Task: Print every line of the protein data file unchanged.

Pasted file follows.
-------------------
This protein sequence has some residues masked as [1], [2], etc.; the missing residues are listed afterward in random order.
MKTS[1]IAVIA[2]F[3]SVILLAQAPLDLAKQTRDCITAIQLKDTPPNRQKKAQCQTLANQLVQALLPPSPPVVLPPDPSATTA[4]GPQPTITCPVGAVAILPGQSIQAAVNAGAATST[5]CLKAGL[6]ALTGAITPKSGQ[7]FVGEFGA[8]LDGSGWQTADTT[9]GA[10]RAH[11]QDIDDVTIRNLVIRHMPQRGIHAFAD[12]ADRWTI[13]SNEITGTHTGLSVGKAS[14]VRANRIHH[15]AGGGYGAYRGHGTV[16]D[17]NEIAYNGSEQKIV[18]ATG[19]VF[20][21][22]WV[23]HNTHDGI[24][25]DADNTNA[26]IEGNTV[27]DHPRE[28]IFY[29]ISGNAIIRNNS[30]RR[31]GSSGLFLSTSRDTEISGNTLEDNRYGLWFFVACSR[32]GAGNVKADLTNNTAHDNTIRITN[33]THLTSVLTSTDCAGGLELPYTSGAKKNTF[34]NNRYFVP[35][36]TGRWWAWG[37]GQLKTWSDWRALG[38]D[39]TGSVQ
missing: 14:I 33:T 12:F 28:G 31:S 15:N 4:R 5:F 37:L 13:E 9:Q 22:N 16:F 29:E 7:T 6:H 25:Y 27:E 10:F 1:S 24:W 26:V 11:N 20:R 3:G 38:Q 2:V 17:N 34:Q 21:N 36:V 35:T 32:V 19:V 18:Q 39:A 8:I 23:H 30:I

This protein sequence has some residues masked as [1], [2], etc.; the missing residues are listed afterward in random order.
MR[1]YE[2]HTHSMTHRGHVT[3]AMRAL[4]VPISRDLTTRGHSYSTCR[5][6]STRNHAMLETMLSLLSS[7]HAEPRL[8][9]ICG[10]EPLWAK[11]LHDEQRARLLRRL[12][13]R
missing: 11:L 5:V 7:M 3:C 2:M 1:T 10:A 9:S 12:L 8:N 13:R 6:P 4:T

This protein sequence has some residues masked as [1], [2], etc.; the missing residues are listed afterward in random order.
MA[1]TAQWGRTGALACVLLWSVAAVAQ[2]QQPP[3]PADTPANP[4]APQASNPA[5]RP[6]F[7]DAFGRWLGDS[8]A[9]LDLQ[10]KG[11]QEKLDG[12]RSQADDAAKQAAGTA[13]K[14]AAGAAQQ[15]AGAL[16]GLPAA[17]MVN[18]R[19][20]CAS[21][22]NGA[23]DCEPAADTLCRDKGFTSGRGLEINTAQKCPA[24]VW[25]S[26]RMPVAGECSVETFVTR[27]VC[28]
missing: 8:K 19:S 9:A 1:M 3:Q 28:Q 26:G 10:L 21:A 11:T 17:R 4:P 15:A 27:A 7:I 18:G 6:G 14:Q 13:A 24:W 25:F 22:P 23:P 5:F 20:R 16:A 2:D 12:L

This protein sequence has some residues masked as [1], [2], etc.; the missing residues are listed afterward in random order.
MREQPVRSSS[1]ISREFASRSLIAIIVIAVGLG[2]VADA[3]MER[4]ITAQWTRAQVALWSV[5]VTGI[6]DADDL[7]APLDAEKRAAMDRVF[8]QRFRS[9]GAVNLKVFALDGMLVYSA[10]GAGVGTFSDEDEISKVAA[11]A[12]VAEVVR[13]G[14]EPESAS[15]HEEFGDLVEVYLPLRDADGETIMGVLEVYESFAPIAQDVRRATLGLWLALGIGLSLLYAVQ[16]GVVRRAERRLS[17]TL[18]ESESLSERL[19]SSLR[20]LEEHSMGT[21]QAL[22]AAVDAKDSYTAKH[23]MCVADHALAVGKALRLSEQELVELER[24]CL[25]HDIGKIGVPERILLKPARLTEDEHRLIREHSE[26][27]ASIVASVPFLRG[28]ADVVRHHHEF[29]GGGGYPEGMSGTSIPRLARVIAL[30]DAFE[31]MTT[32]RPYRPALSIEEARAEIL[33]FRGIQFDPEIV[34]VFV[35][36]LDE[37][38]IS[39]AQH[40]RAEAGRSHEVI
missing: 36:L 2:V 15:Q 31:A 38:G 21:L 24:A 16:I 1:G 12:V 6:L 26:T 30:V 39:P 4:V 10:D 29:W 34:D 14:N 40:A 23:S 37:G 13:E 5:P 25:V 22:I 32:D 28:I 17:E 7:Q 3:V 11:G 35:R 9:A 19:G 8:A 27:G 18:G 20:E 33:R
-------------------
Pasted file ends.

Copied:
This protein sequence has some residues masked as [1], [2], etc.; the missing residues are listed afterward in random order.
MKTS[1]IAVIA[2]F[3]SVILLAQAPLDLAKQTRDCITAIQLKDTPPNRQKKAQCQTLANQLVQALLPPSPPVVLPPDPSATTA[4]GPQPTITCPVGAVAILPGQSIQAAVNAGAATST[5]CLKAGL[6]ALTGAITPKSGQ[7]FVGEFGA[8]LDGSGWQTADTT[9]GA[10]RAH[11]QDIDDVTIRNLVIRHMPQRGIHAFAD[12]ADRWTI[13]SNEITGTHTGLSVGKAS[14]VRANRIHH[15]AGGGYGAYRGHGTV[16]D[17]NEIAYNGSEQKIV[18]ATG[19]VF[20][21][22]WV[23]HNTHDGI[24][25]DADNTNA[26]IEGNTV[27]DHPRE[28]IFY[29]ISGNAIIRNNS[30]RR[31]GSSGLFLSTSRDTEISGNTLEDNRYGLWFFVACSR[32]GAGNVKADLTNNTAHDNTIRITN[33]THLTSVLTSTDCAGGLELPYTSGAKKNTF[34]NNRYFVP[35][36]TGRWWAWG[37]GQLKTWSDWRALG[38]D[39]TGSVQ
missing: 14:I 33:T 12:F 28:G 31:S 15:N 4:R 5:F 37:L 13:E 9:Q 22:N 16:F 29:E 7:T 6:H 25:Y 27:E 10:F 1:S 24:W 26:V 11:N 20:R 3:G 38:Q 2:V 17:N 34:Q 21:N 36:V 35:T 32:V 19:V 18:Q 39:A 8:I 23:H 30:I

This protein sequence has some residues masked as [1], [2], etc.; the missing residues are listed afterward in random order.
MR[1]YE[2]HTHSMTHRGHVT[3]AMRAL[4]VPISRDLTTRGHSYSTCR[5][6]STRNHAMLETMLSLLSS[7]HAEPRL[8][9]ICG[10]EPLWAK[11]LHDEQRARLLRRL[12][13]R
missing: 11:L 5:V 7:M 3:C 2:M 1:T 10:A 9:S 12:L 8:N 13:R 6:P 4:T

This protein sequence has some residues masked as [1], [2], etc.; the missing residues are listed afterward in random order.
MA[1]TAQWGRTGALACVLLWSVAAVAQ[2]QQPP[3]PADTPANP[4]APQASNPA[5]RP[6]F[7]DAFGRWLGDS[8]A[9]LDLQ[10]KG[11]QEKLDG[12]RSQADDAAKQAAGTA[13]K[14]AAGAAQQ[15]AGAL[16]GLPAA[17]MVN[18]R[19][20]CAS[21][22]NGA[23]DCEPAADTLCRDKGFTSGRGLEINTAQKCPA[24]VW[25]S[26]RMPVAGECSVETFVTR[27]VC[28]
missing: 8:K 19:S 9:A 1:M 3:Q 28:Q 26:G 10:L 21:A 11:T 17:R 4:P 15:A 27:A 7:I 18:G 6:G 14:Q 13:A 24:W 25:F 22:P 23:P 5:F 20:R 16:A 2:D 12:L

This protein sequence has some residues masked as [1], [2], etc.; the missing residues are listed afterward in random order.
MREQPVRSSS[1]ISREFASRSLIAIIVIAVGLG[2]VADA[3]MER[4]ITAQWTRAQVALWSV[5]VTGI[6]DADDL[7]APLDAEKRAAMDRVF[8]QRFRS[9]GAVNLKVFALDGMLVYSA[10]GAGVGTFSDEDEISKVAA[11]A[12]VAEVVR[13]G[14]EPESAS[15]HEEFGDLVEVYLPLRDADGETIMGVLEVYESFAPIAQDVRRATLGLWLALGIGLSLLYAVQ[16]GVVRRAERRLS[17]TL[18]ESESLSERL[19]SSLR[20]LEEHSMGT[21]QAL[22]AAVDAKDSYTAKH[23]MCVADHALAVGKALRLSEQELVELER[24]CL[25]HDIGKIGVPERILLKPARLTEDEHRLIREHSE[26][27]ASIVASVPFLRG[28]ADVVRHHHEF[29]GGGGYPEGMSGTSIPRLARVIAL[30]DAFE[31]MTT[32]RPYRPALSIEEARAEIL[33]FRGIQFDPEIV[34]VFV[35][36]LDE[37][38]IS[39]AQH[40]RAEAGRSHEVI
missing: 36:L 2:V 15:Q 31:A 38:G 21:L 24:A 16:I 1:G 12:V 6:L 26:T 30:V 39:P 4:V 10:D 29:W 34:D 14:N 40:A 23:S 37:G 13:E 5:P 25:V 22:I 32:D 28:I 17:E 7:Q 3:V 11:G 35:R 9:A 19:G 8:A 27:G 18:G 20:E 33:R